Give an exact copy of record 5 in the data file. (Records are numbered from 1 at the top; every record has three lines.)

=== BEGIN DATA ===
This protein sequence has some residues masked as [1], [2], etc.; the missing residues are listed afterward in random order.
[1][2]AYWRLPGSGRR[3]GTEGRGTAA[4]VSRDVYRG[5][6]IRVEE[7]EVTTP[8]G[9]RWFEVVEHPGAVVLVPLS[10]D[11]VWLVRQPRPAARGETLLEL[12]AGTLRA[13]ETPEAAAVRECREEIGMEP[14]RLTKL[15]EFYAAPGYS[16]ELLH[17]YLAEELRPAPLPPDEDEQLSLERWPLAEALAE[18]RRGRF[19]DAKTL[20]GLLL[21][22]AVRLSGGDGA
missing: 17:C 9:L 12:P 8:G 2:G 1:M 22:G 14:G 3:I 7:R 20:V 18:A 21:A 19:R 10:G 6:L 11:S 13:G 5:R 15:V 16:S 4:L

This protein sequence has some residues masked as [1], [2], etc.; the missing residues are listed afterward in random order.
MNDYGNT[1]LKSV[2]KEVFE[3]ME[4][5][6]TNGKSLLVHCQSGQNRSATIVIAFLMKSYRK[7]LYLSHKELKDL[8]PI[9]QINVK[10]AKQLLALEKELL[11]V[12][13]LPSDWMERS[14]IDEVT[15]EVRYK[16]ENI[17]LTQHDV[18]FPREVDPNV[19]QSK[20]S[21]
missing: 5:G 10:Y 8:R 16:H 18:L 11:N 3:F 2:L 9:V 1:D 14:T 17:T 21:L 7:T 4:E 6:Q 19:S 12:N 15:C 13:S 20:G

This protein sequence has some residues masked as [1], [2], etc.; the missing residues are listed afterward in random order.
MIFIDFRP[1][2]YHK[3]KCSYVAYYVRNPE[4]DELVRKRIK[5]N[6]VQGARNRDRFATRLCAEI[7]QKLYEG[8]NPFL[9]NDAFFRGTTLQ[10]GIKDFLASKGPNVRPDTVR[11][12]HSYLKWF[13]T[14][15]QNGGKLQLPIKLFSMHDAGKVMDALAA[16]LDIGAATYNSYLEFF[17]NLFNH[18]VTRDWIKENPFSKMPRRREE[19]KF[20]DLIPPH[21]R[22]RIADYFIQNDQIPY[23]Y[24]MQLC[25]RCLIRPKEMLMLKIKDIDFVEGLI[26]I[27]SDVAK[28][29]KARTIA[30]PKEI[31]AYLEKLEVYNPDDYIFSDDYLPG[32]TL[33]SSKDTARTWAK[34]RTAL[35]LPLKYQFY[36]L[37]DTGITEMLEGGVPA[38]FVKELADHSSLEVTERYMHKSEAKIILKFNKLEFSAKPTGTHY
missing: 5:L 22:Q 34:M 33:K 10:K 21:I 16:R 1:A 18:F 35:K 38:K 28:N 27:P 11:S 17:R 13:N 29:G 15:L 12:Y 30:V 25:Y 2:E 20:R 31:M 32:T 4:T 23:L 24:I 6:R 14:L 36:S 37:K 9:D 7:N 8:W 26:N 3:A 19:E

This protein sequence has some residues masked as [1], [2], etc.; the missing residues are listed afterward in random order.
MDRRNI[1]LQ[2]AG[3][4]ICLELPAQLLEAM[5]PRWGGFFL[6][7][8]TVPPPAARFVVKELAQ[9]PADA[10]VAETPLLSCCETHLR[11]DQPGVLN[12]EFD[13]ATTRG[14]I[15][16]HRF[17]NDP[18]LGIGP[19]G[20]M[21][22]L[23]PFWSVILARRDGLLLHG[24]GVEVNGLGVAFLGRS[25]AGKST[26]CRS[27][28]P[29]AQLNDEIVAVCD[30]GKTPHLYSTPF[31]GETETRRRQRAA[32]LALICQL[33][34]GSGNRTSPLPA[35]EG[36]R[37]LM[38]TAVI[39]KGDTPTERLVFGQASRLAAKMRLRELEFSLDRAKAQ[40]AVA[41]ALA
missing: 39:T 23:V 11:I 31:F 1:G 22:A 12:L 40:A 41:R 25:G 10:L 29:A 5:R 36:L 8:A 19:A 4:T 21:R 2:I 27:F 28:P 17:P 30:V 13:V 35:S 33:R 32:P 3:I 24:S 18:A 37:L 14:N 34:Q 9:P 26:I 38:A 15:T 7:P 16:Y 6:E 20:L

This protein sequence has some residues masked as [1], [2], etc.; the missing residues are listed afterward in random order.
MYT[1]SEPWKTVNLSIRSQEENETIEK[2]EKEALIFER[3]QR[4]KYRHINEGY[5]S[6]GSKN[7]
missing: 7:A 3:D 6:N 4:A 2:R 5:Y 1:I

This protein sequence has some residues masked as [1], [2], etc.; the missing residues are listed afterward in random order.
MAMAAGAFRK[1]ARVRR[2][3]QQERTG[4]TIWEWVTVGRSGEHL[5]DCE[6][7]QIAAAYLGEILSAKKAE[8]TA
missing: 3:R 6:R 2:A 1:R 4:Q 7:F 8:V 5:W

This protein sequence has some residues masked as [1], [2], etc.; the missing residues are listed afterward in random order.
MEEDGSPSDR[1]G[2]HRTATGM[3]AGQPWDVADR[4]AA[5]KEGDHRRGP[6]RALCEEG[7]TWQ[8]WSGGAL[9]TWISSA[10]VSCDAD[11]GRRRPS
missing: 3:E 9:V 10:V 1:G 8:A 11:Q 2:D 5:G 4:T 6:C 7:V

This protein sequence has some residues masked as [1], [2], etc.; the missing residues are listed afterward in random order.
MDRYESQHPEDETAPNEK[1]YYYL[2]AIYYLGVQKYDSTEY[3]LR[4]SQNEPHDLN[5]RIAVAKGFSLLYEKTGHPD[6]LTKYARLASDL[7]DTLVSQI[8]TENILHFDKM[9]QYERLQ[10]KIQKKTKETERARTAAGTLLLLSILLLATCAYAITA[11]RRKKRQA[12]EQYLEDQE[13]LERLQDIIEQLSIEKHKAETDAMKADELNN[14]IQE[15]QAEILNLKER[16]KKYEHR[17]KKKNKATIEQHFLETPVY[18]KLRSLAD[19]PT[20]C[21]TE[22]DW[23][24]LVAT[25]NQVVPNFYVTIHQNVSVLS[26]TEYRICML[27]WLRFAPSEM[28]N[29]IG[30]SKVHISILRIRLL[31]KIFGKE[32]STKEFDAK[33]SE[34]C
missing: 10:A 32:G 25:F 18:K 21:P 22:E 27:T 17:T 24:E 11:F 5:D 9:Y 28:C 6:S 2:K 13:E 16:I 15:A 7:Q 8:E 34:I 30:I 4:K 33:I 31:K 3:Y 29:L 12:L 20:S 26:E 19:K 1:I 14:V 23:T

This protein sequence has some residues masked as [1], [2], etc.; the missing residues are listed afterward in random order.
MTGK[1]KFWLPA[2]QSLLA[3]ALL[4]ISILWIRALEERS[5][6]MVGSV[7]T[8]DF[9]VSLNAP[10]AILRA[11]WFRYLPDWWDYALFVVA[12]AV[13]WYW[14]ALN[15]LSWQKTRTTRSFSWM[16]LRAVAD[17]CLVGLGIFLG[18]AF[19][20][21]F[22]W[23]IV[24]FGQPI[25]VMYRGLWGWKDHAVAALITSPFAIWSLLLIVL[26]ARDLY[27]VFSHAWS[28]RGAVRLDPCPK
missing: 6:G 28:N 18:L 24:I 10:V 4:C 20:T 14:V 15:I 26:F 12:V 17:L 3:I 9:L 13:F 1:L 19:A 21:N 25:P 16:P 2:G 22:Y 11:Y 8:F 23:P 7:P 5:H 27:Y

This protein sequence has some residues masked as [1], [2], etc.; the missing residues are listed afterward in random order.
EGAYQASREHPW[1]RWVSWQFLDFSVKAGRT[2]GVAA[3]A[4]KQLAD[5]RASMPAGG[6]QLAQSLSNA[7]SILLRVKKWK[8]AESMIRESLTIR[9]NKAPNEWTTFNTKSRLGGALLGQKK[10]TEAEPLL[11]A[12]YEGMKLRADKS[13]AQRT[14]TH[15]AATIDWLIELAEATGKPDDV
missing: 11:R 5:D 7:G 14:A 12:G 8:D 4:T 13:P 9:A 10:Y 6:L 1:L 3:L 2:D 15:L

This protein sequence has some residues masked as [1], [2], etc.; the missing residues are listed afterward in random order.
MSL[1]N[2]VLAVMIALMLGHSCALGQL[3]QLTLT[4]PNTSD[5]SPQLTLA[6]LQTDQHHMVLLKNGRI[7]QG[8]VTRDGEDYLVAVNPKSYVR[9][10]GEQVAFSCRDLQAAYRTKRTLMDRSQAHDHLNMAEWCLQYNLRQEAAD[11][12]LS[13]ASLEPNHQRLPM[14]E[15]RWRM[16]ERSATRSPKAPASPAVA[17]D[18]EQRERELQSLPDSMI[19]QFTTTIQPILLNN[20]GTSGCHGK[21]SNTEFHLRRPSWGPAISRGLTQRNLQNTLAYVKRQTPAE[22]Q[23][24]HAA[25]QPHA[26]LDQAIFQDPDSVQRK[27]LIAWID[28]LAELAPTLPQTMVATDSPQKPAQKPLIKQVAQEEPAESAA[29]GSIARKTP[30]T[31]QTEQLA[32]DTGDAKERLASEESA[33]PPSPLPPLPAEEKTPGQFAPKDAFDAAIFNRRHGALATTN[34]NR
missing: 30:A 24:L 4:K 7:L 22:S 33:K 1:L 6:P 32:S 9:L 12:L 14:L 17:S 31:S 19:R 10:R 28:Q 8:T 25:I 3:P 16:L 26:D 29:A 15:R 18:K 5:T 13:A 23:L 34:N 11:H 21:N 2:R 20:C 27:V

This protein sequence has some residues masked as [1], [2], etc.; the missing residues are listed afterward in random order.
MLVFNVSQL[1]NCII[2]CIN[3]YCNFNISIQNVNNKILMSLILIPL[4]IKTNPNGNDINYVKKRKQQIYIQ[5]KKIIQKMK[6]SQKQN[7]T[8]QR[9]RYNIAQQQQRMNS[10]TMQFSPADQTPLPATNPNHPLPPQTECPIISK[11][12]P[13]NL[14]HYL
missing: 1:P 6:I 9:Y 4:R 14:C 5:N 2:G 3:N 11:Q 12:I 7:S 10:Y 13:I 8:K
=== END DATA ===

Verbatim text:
This protein sequence has some residues masked as [1], [2], etc.; the missing residues are listed afterward in random order.
MYT[1]SEPWKTVNLSIRSQEENETIEK[2]EKEALIFER[3]QR[4]KYRHINEGY[5]S[6]GSKN[7]
missing: 7:A 3:D 6:N 4:A 2:R 5:Y 1:I